University of Louisville Honors Its First Black Educator

Parrish HOH bannerCharles H. Parrish Jr. was born in Fayette County, Kentucky in 1899. He attended Howard University in Washington, D.C., and Columbia University in New York. Dr. Parrish earned a Ph.D. in sociology at the University of Chicago.

Dr. Parrish taught a Simmons College, a historically Black educational institution in Louisville, before joining the faculty at Louisville Municipal College, a racially segregated affiliate of the University of Louisville. In 1951, when the University of Louisville enrolled its first Black students, Louisville Municipal College was absorbed into the larger university. Dr. Parrish was the only faculty member of Louisville Municipal College who was retained. Professor Parrish died in 1989. Transcripts and audio recordings of oral history interviews with Dr. Parrish from 1976 and 1977 may be accessed here.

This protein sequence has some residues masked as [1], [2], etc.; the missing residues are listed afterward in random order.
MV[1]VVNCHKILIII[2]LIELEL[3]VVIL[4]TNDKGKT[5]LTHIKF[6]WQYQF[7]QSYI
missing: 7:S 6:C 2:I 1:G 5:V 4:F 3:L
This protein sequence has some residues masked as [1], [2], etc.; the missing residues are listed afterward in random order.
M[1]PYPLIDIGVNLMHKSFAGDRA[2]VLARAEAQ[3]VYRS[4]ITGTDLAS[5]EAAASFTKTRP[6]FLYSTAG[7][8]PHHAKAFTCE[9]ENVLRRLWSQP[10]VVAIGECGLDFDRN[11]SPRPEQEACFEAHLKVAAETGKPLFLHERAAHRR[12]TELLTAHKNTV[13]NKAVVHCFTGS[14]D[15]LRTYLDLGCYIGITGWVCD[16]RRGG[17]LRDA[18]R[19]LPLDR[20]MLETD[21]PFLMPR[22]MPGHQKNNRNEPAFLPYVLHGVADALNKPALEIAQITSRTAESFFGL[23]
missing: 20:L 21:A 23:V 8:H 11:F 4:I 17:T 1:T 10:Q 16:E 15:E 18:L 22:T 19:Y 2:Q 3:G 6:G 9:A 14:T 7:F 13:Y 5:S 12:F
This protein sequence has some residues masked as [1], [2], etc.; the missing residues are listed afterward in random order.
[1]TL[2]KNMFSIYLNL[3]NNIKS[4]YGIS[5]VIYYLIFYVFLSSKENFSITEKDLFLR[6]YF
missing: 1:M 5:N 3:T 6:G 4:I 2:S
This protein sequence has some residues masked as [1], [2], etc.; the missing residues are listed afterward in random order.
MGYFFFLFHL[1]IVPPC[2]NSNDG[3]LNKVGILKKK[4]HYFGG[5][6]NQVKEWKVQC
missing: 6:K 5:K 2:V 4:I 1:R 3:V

Now the University of Louisville has renamed its Freedom Park to honor Dr. Parrish. The Charles H. Parrish, Jr. Freedom Park tells the story of African Americans in Louisville and the Commonwealth of Kentucky through a series of 10 information obelisks, each focusing on an era or topic specific to Louisville, and 10 glass panels detailing the contributions of some of the giants of Louisville’s civil rights struggle.


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  1. My father, Ray Lee Birdwhistell was responsible for the recruitment of Dr. Parrish, who was still on the faculty when I went back as a U of L student for my first two years of college attendance. His place in history, seems generally to be lost, and it should not be–nor should the fact that U of L was the first school in the south to integrate its faculty then student body.

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